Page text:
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Ministers need to discard personal grievances against the speaker

Speaker Anita Among

Speaker Anita Among

The recent suspension of Uganda’s parliament due to the absence of cabinet ministers in afternoon sessions exemplifies the government’s flagrant disregard for both taxpayer money and the democratic process.

This reprehensible conduct compromises not only the reputation of our leaders but also the efficacy of the nation’s premier legislative institution.

The absence of all 82 cabinet ministers from a parliamentary session is not a mere oversight; it represents a calculated act of protest against the speaker of parliament, Anita Among. Although personal conflicts and grievances may exist, it’s imperative to note that these ministers are public servants with the duty to govern the nation.

Such conduct erodes the principles of accountability and transparency—fundamental pillars of a well-functioning democracy. While the speaker’s actions warrant scrutiny within the context of her role in maintaining order and adhering to parliamentary regulations, addressing
the root issues is crucial.

It is unacceptable to disrespect the speaker in parliament, as alleged, but it is equally intolerable for ministers to stage a boycott of parliamentary sessions as a retaliatory measure.

The absence of decisive leadership in the cabinet exacerbates the existing problems. Prime Minister Robinah Nabbanja appears to grapple with issues of self-confidence, impairing her ability to manage her colleagues effectively. This leadership gap leaves ministers feeling unaccountable and disengaged, betraying the trust of the citizens who expect them to serve their interests.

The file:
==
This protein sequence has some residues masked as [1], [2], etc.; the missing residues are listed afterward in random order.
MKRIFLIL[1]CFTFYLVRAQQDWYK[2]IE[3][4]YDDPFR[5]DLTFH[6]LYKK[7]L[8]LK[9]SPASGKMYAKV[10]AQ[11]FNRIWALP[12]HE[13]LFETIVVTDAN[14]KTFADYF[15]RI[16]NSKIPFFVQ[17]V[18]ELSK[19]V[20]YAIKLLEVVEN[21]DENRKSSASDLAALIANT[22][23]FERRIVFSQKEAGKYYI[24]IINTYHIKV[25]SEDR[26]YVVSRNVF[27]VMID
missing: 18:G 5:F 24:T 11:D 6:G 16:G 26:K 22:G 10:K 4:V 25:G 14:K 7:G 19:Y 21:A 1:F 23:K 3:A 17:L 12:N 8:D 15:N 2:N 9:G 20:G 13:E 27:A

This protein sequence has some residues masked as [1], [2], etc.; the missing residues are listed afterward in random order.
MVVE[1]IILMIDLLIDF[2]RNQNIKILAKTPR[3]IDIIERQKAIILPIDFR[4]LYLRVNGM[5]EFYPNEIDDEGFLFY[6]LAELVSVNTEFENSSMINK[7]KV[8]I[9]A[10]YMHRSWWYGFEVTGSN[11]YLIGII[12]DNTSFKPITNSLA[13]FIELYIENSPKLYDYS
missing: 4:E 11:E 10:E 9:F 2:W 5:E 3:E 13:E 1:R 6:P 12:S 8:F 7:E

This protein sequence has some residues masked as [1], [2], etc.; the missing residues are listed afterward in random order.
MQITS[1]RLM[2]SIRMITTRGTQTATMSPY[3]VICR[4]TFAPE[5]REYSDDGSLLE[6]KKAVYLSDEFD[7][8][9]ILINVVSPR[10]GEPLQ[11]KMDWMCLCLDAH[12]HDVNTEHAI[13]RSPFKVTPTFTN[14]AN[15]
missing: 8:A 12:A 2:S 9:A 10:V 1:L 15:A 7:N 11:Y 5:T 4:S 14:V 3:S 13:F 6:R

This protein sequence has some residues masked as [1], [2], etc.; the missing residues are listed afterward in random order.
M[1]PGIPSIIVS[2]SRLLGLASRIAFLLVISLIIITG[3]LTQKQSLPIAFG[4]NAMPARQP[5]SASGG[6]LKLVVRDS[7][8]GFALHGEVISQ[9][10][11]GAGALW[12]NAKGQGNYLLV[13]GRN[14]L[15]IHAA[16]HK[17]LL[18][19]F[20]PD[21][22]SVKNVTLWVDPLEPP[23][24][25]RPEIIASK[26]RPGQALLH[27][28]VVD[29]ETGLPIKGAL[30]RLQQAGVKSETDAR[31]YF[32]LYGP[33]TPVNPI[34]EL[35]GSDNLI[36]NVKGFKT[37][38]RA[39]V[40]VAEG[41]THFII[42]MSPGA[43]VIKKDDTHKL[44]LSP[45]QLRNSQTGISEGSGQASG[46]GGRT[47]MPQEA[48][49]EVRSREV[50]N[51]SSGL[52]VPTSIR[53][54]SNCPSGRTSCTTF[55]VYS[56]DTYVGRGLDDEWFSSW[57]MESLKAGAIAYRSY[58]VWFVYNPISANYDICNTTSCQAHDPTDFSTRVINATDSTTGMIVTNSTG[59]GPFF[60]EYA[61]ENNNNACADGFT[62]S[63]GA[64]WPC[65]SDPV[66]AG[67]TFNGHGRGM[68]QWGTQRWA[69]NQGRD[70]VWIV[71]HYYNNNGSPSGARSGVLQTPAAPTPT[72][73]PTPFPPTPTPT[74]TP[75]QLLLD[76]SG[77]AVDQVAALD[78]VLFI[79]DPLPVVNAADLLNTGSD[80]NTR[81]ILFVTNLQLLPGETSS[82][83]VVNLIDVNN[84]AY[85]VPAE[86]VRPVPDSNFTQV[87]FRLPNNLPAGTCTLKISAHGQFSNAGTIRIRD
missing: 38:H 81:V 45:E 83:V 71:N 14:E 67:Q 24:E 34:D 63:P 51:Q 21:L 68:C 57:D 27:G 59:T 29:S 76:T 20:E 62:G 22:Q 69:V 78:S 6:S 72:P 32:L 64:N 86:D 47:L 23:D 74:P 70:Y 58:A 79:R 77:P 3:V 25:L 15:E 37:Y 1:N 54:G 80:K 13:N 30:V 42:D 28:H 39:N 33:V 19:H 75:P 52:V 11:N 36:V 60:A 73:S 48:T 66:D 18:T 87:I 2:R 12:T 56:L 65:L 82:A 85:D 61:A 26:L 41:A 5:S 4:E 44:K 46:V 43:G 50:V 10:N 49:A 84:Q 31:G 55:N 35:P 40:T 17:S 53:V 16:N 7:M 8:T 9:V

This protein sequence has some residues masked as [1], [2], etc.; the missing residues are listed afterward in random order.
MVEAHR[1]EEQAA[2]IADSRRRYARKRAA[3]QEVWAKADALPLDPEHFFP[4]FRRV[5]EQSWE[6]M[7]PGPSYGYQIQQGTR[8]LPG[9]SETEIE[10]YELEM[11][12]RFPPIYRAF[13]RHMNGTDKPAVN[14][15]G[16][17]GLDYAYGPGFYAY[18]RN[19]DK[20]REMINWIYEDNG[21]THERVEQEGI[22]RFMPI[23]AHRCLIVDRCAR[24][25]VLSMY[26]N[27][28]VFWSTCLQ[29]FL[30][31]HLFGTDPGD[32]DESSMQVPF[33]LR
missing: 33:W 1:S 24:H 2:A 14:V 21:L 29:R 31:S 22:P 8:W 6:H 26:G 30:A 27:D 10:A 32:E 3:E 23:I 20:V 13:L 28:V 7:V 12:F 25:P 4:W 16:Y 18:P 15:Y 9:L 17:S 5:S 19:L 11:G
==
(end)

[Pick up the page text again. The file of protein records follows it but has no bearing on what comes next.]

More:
President Yoweri Museveni’s likening of his cabinet to Jesus’s disciples, characterized as fishermen, is both troubling and misguided. While intellectual diversity has its merits, it does not compensate for a lack of competence and dedication to the task at hand. Such a comparison raises serious concerns about the qualifications and self-assurance of some ministers, casting doubt on the government’s capacity to implement crucial programs and policies.

Moreover, the ministers’ primary allegiance seems to be to the president rather than to the nation, undermining the fundamentals of democratic governance. In a functional democracy, ministers should be accountable to the people and their elected representatives in parliament, not solely to the head of state.

This skewed loyalty risks engendering a government more invested in serving the interests of a select few rather than the collective
good of the nation. Ultimately, it is the taxpayers who finance parliamentary sessions, and they rightfully expect their elected officials to act with integrity, diligence, and a commitment to democratic principles.

Anything short of this constitutes a breach of public trust and a squandering of their hard-earned money.

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